Tuesday, August 5
Just about every NFL preseason total this week has had line movement up as early money has come on the over.
One reason for this is word coming out that NFL officials will be making more defensive interference and holding calls, which they want to establish during preseason.
Roger Goodell has tapped into North America's obsession with fantasy football knowing fans want to see scoring so this is a league-wide edict for officials to call ticky-tack penalties on the defense.
But for wagering purposes, is it the right move to bet on these inflated overs, or is it more prudent to sit back and then at post take the under knowing these totals probably have gotten stretched too far?
The Hall of Fame Game is the one result we have so far. The books opened that total at 32.5. It closed as high as 37. The Giants beat the Bills, 17-13.
I know some people are thrilled football is finally here and eager to fire away. But I have a hard time getting involved in a game where third and fourth-stringers figure to see heavy action and the coach's main priority may be to look at his full roster rather than go all out to win.
As for totals, you're just asking for trouble trying to go over a 38 during the first week of preseason.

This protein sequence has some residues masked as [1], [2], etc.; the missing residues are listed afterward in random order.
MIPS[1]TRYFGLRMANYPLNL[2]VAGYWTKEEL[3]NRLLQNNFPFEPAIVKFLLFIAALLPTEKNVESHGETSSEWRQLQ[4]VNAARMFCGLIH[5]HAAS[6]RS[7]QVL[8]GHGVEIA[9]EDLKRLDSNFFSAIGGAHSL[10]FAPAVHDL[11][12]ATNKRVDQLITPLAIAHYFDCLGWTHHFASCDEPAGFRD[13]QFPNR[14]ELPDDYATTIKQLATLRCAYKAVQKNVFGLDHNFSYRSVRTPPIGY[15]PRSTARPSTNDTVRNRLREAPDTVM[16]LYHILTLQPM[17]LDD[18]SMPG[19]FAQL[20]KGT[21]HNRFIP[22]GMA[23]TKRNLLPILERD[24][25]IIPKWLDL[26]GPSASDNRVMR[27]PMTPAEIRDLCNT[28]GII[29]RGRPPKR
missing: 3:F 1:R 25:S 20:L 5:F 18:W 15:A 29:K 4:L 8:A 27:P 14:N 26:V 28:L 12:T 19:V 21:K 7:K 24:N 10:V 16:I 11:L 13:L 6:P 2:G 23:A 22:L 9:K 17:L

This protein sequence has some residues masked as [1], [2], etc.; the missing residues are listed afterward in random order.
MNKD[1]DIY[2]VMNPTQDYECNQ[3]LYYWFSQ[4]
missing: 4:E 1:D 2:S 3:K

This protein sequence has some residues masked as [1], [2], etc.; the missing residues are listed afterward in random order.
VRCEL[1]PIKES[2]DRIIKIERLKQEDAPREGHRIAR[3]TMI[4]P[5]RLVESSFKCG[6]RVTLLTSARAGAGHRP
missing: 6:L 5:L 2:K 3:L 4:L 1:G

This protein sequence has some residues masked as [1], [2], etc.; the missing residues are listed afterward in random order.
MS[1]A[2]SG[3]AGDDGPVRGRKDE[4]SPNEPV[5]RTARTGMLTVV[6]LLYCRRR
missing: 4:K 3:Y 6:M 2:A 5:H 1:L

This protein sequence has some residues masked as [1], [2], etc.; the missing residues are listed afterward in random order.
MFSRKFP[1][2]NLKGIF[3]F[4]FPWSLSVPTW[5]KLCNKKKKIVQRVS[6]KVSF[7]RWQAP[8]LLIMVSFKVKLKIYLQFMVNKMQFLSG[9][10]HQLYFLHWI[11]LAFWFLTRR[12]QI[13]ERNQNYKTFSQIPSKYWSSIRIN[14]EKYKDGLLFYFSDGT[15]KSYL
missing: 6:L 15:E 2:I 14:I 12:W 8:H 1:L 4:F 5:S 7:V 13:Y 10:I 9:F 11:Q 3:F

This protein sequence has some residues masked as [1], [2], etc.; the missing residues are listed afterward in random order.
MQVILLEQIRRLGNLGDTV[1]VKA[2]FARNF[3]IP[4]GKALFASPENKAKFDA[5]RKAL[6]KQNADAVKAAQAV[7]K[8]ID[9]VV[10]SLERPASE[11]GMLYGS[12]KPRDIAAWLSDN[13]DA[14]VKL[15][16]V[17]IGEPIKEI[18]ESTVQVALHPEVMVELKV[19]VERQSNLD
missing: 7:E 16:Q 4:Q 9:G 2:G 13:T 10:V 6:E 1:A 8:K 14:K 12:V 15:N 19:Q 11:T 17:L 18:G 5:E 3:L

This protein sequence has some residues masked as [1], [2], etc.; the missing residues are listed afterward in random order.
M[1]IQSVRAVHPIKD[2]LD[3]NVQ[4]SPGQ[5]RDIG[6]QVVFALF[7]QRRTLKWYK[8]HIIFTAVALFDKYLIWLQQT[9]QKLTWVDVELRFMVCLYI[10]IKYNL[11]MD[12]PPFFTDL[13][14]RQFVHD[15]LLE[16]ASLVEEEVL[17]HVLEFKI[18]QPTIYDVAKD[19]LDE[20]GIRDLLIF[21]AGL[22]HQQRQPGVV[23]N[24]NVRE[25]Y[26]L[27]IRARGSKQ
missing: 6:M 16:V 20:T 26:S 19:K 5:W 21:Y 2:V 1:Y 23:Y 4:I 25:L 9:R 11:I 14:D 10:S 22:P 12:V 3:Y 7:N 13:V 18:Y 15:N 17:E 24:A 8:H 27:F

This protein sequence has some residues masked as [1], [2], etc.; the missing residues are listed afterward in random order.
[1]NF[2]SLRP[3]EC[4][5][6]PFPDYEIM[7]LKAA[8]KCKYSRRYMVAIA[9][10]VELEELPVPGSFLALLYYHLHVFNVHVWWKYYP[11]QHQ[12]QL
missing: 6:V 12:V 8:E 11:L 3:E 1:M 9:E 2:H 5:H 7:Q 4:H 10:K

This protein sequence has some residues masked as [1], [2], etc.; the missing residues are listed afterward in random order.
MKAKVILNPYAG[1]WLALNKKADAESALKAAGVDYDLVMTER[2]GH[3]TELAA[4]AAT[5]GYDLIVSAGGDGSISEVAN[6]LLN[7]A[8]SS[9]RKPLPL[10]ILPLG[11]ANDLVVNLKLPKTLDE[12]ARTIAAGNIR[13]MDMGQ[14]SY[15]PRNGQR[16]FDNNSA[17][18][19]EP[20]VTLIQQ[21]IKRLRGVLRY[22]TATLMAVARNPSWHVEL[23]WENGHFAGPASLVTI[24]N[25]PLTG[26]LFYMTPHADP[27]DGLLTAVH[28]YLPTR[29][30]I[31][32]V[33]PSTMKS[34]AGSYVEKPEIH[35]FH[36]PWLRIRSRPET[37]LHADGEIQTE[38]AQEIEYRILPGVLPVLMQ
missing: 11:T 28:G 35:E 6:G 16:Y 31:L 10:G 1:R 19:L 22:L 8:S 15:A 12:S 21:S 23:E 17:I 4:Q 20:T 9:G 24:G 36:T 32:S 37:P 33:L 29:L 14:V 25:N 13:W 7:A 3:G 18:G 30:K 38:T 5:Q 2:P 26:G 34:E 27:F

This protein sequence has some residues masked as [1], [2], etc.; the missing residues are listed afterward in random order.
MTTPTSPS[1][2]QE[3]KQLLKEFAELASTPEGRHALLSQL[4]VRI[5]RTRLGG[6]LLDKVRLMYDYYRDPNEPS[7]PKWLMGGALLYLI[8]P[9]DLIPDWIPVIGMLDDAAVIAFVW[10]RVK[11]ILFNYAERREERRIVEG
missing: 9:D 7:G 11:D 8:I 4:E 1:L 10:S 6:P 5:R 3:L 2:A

On the handicapping front, I lost my lone Monday play with the Tigers falling to the Yankees by one run. I am now 10-2 on my last 12 paid/free plays up more than 17 units during this span. I am 13-5-2 on my last 20 over/unders and have my Baseball Total of the Week going today. It can be found here: http://pregame.com/pregamepros/pro-bettor/bettor.aspx?id=7746#capper. My season football package also is available at a special limited time discounted price.
As always no bad luck!
Stephen Nover has been on the sports gaming scene for 30 years. Stephen has parlayed a 20-year career as an award-winning sportswriter, part-time oddsmaker for legendary linesmaker Roxy Roxborough, co-host of the former Sunday Night Stardust Line radio show, teacher of a football handicapping class at UNLV and author of two sports gaming books and a book on fantasy football, into becoming one of the top handicappers in the country.
A native of Wisconsin, Stephen covered college and pro sports for daily newspapers in the Midwest, South and West, including 13 years at the Las Vegas Review-Journal where he covered sports gaming and UNLV sports. Stephen is The author of two sports gambling books, "Las Vegas Sports Beat" and "Sports Gaming Beat", along with a book on fantasy football titled, "Winning Fantasy Football."
Stephen taught a football handicapping class in the fall of 2004 at UNLV and was the co-host of the Sunday night sports betting radio show "The Stardust Line" for many years building up a lifetime of outstanding sources and connections. It's helped him produce winning NFL seasons in 18 of the last 20 years, including cashing 67 percent of his NFL plays in 2012.
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